I’ve seen a peculiar pattern on my blog lately.  It seems whenever there are many clicks on an article I write from, I subsequently get a ton of spam on my blog.

It occurred that spammer(s) have likely written a script to read the aggregated list with the most clicks and then have their bots send the spam.

To prove this theory, I’d appreciate anyone reading to click this post.  If the theory holds and I get many “clicks” then I should receive a ton of spam today.  I will confirm (or invalidate) results tomorrow.

The secret is out, you can save a bunch of money by dumping Geico. I saved 37.5% by dropping Geico and combining my homeowners and auto insurance policy.


Here’s the money breakdown.

Geico was charging me about $200/month to insure two vehicles (one new & one old). When I switched to my homeowners policy, my new charge was $125/month!

Not only did I save money on my auto insurance but I received a 20% discount on my home owners policy too!

I also increased my coverage 4x with my new combined policy so I’m paying less for more coverage. Amazing!

It was a slow day,
And the sun was beating
On the soldiers by the side of the road,
There was a bright light,
A shattering of shop windows
The bomb in the baby carriage
Was wired to the radio,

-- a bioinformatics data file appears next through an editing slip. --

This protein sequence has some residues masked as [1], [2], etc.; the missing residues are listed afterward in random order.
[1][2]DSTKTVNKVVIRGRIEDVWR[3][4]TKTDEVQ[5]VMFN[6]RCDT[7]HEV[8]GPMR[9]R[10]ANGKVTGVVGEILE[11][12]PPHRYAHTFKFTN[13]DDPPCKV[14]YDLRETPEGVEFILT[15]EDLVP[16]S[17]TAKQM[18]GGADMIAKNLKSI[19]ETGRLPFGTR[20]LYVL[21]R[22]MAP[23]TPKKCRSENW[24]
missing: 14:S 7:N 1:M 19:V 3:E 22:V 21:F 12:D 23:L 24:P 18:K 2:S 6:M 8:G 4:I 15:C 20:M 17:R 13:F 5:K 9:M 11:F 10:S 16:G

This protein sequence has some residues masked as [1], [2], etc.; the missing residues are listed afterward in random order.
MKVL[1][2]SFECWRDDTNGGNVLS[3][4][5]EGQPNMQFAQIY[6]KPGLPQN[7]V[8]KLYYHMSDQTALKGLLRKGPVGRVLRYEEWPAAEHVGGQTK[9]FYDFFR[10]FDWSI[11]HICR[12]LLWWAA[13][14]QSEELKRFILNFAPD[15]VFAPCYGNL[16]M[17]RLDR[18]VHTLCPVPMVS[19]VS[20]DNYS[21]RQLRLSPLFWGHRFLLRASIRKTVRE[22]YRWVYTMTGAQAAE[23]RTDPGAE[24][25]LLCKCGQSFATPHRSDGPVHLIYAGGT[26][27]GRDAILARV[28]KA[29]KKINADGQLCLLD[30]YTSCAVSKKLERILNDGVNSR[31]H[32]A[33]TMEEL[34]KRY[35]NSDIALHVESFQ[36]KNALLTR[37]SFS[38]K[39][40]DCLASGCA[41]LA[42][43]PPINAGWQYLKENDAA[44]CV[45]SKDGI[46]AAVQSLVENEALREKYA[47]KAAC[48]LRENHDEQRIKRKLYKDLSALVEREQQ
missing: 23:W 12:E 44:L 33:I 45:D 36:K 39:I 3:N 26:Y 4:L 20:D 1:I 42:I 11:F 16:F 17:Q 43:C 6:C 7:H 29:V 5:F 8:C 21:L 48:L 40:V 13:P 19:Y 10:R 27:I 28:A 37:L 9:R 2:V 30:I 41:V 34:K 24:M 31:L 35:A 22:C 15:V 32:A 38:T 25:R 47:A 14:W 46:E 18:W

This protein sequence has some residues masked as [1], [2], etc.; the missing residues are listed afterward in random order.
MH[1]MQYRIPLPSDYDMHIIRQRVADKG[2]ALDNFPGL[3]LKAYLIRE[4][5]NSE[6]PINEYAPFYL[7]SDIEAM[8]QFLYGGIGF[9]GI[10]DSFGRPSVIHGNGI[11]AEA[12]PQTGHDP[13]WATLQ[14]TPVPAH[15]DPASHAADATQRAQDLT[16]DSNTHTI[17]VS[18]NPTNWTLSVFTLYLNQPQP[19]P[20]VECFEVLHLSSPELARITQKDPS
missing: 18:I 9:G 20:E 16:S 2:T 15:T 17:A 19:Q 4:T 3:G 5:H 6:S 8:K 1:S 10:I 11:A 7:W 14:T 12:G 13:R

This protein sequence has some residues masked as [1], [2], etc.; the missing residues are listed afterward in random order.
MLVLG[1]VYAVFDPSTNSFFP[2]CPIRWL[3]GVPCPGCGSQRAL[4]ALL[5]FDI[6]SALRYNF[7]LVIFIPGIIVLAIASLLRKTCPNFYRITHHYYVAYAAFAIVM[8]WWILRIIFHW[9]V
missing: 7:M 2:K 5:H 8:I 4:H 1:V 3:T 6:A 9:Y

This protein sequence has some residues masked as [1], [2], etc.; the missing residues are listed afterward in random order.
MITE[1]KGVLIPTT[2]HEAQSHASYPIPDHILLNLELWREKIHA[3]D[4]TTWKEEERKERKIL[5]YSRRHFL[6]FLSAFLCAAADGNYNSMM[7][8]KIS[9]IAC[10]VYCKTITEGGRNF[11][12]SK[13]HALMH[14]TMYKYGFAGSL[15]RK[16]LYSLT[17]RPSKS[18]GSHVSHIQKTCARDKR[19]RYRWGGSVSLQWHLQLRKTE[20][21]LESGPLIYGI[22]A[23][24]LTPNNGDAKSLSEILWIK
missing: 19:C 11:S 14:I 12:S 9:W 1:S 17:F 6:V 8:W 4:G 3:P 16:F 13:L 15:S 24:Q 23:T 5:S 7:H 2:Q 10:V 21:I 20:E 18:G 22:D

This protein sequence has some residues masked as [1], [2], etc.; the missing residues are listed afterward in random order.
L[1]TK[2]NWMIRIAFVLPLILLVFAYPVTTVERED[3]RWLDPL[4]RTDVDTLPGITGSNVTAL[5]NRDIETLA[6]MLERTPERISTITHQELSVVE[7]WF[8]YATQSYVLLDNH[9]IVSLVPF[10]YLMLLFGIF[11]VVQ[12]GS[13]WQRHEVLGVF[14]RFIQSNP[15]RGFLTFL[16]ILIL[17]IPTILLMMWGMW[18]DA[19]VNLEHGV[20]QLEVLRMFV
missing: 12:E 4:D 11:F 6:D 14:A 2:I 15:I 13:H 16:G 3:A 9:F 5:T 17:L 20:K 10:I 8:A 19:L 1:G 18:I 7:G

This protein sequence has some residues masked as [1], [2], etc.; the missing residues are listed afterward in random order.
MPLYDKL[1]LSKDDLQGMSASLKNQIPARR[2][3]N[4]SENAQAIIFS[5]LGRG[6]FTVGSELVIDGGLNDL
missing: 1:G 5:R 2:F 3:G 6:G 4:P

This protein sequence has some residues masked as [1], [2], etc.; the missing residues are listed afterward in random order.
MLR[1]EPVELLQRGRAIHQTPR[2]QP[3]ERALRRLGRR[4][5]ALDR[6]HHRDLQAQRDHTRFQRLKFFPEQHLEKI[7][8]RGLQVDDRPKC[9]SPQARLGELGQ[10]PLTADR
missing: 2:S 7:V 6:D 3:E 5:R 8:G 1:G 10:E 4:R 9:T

These are the days of miracle and wonder,
This is the long distance call,
The way the camera follows us in slo-mo
The way we look to us all,
The way we look to a distant constellation
That’s dying in a corner of the sky,
These are the days of miracle and wonder
And don’t cry baby don’t cry
Don’t cry,…

And I believe
These are the days of lasers in the jungle,
Lasers in the jungle somewhere,
Staccato signals of constant information,
A loose affiliation of millionaires
And billionaires and baby
These are the days of miracle and wonder,
This is the long distance call,
The way the camera follows us in slo-mo
The way we look to us all o-yeah,
The way we look to a distant constellation
That’s dying in a corner of the sky,
These are the days of miracle and wonder
And don’t cry baby don’t cry
Don’t cry don’t cry

-Paul Simon

It is getting down right nasty out there.   While everyone stuffs themselves for the holiday in the US, the world bond market is getting trashed like there’s no tomorrow.

From Europe via Forbes,

FRANKFURT (Thomson Financial) – German banks agreed to temporarily suspend trading in Jumbo Pfandbriefs, which are covered bonds with a volume of at least 1 bln eur, following the recommendation of the European Covered Bond Council (ECBC).

‘The ongoing massive disruptions on the international capital markets have also affected the markets for covered bonds, with increasingly negative repercussions for pricing on the European Jumbo Covered Bond market,’ the Association of German Pfandbrief Banks said in a statement.

From Dubai via Credit Watch,

DUBAI (Zawya Dow Jones) — Renewed weakness in the global credit market and increased speculation on a possible currency depeg in the Persian Gulf states have taken their toll on the Islamic bond market.

“Sukuks had a pretty tough week on concerns of weaker dollar and wider credit spreads,” said Nish Popat, director of fixed income at NBD Investment Bank.

 And from Reuters  regarding Asia,

TOKYO, Nov 22 (Reuters) – Japan has been lending securities from its foreign reserves as a way to provide liquidity to bond markets overseas and more effectively manage its reserves, the world’s second-largest after those of China.